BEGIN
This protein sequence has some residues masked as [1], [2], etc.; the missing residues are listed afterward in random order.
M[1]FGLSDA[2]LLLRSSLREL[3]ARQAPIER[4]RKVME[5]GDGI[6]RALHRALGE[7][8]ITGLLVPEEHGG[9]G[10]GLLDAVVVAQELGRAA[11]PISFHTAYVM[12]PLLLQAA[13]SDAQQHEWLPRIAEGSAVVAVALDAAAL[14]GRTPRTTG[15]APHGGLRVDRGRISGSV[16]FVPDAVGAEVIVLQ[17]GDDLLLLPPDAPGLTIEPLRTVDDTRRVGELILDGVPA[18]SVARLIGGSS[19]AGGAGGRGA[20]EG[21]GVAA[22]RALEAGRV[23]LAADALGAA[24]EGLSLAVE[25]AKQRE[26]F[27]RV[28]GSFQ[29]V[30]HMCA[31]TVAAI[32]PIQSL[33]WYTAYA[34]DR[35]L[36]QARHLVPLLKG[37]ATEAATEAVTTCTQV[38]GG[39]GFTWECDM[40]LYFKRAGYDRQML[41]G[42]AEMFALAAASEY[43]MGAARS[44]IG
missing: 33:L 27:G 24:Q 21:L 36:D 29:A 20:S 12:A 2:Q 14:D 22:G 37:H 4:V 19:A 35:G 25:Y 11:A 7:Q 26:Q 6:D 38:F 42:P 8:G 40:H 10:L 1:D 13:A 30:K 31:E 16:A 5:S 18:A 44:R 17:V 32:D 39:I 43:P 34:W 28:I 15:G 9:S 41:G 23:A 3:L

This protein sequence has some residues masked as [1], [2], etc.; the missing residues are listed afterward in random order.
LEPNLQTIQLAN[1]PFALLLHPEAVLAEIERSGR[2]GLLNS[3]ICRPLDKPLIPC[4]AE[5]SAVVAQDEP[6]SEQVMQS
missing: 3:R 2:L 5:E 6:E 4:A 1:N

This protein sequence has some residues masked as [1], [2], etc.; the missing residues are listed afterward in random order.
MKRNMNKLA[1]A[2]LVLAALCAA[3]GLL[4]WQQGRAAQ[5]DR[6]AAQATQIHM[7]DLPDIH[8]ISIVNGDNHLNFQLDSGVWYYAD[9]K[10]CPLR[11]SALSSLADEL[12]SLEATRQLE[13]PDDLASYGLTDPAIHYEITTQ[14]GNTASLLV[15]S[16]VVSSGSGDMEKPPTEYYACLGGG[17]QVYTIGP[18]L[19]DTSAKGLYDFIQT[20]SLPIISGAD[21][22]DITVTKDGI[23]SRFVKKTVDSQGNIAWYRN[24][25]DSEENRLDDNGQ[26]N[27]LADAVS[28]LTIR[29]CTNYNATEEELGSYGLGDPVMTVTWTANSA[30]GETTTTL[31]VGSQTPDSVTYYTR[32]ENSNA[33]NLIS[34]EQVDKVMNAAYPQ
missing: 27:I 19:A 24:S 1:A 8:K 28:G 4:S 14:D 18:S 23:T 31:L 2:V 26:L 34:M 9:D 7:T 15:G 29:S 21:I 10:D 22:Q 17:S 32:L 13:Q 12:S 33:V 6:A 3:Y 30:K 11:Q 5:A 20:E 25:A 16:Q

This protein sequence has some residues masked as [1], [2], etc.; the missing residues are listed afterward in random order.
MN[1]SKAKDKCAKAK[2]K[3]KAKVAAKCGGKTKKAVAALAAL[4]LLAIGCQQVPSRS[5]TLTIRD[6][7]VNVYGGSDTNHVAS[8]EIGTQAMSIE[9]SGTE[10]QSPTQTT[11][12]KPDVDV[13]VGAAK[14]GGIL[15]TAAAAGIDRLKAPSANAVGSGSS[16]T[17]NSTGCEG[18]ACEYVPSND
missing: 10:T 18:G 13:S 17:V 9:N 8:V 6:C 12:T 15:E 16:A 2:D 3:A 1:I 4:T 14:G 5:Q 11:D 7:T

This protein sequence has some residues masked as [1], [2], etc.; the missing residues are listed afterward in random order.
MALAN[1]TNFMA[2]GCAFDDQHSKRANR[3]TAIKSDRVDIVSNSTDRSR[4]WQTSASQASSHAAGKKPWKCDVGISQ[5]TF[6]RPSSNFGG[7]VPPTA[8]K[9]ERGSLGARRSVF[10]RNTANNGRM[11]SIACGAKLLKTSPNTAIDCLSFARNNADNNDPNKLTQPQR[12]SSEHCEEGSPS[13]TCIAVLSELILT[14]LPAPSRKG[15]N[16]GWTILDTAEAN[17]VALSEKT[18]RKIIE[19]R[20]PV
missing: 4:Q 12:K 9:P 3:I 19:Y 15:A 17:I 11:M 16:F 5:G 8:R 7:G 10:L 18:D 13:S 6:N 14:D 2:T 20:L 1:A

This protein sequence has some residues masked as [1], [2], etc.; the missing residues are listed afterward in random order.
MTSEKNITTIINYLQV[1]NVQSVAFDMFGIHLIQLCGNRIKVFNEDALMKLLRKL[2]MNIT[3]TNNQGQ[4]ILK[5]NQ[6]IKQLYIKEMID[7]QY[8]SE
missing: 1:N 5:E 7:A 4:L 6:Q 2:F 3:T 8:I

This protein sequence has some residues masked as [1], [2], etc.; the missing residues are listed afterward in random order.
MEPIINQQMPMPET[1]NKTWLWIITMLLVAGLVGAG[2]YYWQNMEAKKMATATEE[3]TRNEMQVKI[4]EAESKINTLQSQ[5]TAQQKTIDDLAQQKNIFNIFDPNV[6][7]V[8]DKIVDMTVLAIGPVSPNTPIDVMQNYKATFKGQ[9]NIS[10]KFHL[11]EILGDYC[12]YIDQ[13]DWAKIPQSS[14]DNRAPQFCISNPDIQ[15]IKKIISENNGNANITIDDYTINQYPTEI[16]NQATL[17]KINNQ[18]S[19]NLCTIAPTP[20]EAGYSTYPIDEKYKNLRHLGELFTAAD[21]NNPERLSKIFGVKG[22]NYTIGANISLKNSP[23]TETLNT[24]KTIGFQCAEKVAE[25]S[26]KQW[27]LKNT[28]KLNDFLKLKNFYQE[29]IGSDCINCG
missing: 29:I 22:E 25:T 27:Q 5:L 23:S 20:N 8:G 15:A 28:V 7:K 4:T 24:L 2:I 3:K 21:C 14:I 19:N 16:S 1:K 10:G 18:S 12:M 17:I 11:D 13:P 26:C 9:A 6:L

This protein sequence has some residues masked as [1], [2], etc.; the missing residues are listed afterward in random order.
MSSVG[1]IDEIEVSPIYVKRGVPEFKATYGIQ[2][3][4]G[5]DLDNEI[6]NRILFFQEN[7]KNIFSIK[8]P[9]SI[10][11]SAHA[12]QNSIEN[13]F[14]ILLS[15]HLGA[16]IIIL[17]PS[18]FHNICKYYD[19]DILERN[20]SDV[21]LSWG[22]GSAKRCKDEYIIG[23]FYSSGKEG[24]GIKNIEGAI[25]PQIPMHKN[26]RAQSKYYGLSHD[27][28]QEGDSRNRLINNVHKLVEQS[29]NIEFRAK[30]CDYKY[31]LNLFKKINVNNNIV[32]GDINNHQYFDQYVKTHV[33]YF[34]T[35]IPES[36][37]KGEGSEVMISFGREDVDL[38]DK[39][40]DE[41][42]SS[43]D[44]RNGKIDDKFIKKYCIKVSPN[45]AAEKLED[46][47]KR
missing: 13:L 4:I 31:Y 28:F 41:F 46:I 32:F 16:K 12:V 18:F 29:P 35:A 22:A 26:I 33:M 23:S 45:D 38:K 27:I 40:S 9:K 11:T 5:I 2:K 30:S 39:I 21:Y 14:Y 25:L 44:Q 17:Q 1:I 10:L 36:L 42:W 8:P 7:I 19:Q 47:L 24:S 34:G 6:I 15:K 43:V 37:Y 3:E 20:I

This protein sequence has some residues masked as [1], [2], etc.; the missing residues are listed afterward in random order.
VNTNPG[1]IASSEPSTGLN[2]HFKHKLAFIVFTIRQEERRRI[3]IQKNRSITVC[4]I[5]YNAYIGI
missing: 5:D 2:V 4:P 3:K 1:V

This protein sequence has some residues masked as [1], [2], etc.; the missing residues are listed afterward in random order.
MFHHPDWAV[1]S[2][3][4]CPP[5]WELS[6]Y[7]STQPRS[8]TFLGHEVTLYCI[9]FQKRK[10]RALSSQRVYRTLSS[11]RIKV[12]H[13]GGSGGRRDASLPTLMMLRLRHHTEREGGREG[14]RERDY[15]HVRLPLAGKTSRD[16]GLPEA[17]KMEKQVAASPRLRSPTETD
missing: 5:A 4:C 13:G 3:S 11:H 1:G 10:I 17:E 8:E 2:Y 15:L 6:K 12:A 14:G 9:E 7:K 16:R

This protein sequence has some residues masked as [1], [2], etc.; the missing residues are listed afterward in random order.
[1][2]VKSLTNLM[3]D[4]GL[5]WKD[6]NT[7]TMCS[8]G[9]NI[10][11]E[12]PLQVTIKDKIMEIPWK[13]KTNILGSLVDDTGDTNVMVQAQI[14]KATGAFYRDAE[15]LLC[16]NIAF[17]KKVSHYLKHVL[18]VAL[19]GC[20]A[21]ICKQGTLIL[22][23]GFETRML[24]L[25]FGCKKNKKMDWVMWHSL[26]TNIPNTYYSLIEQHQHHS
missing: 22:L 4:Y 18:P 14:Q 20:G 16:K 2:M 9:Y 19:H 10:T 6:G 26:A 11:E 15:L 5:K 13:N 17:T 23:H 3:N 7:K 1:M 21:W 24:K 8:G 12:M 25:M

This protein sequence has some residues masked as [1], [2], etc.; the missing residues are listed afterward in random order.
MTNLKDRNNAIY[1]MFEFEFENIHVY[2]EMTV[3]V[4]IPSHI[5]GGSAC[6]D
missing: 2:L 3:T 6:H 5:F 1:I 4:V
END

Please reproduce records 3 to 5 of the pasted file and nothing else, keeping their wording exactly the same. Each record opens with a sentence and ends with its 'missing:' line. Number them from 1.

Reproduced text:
This protein sequence has some residues masked as [1], [2], etc.; the missing residues are listed afterward in random order.
MKRNMNKLA[1]A[2]LVLAALCAA[3]GLL[4]WQQGRAAQ[5]DR[6]AAQATQIHM[7]DLPDIH[8]ISIVNGDNHLNFQLDSGVWYYAD[9]K[10]CPLR[11]SALSSLADEL[12]SLEATRQLE[13]PDDLASYGLTDPAIHYEITTQ[14]GNTASLLV[15]S[16]VVSSGSGDMEKPPTEYYACLGGG[17]QVYTIGP[18]L[19]DTSAKGLYDFIQT[20]SLPIISGAD[21][22]DITVTKDGI[23]SRFVKKTVDSQGNIAWYRN[24][25]DSEENRLDDNGQ[26]N[27]LADAVS[28]LTIR[29]CTNYNATEEELGSYGLGDPVMTVTWTANSA[30]GETTTTL[31]VGSQTPDSVTYYTR[32]ENSNA[33]NLIS[34]EQVDKVMNAAYPQ
missing: 27:I 19:A 24:S 1:A 8:K 28:G 4:S 14:D 18:S 23:T 31:L 2:V 26:L 34:M 9:D 7:T 15:G 29:S 21:I 10:D 22:Q 17:S 32:L 13:Q 12:S 33:V 6:A 3:Y 30:K 11:Q 5:A 20:E 25:A 16:Q

This protein sequence has some residues masked as [1], [2], etc.; the missing residues are listed afterward in random order.
MN[1]SKAKDKCAKAK[2]K[3]KAKVAAKCGGKTKKAVAALAAL[4]LLAIGCQQVPSRS[5]TLTIRD[6][7]VNVYGGSDTNHVAS[8]EIGTQAMSIE[9]SGTE[10]QSPTQTT[11][12]KPDVDV[13]VGAAK[14]GGIL[15]TAAAAGIDRLKAPSANAVGSGSS[16]T[17]NSTGCEG[18]ACEYVPSND
missing: 10:T 18:G 13:S 17:V 9:N 8:V 6:C 12:T 15:E 16:A 2:D 3:A 1:I 4:T 14:G 5:Q 11:D 7:T

This protein sequence has some residues masked as [1], [2], etc.; the missing residues are listed afterward in random order.
MALAN[1]TNFMA[2]GCAFDDQHSKRANR[3]TAIKSDRVDIVSNSTDRSR[4]WQTSASQASSHAAGKKPWKCDVGISQ[5]TF[6]RPSSNFGG[7]VPPTA[8]K[9]ERGSLGARRSVF[10]RNTANNGRM[11]SIACGAKLLKTSPNTAIDCLSFARNNADNNDPNKLTQPQR[12]SSEHCEEGSPS[13]TCIAVLSELILT[14]LPAPSRKG[15]N[16]GWTILDTAEAN[17]VALSEKT[18]RKIIE[19]R[20]PV
missing: 4:Q 12:K 9:P 3:I 19:Y 15:A 17:I 11:M 16:F 5:G 8:R 7:G 10:L 18:D 13:S 6:N 14:D 2:T 20:L 1:A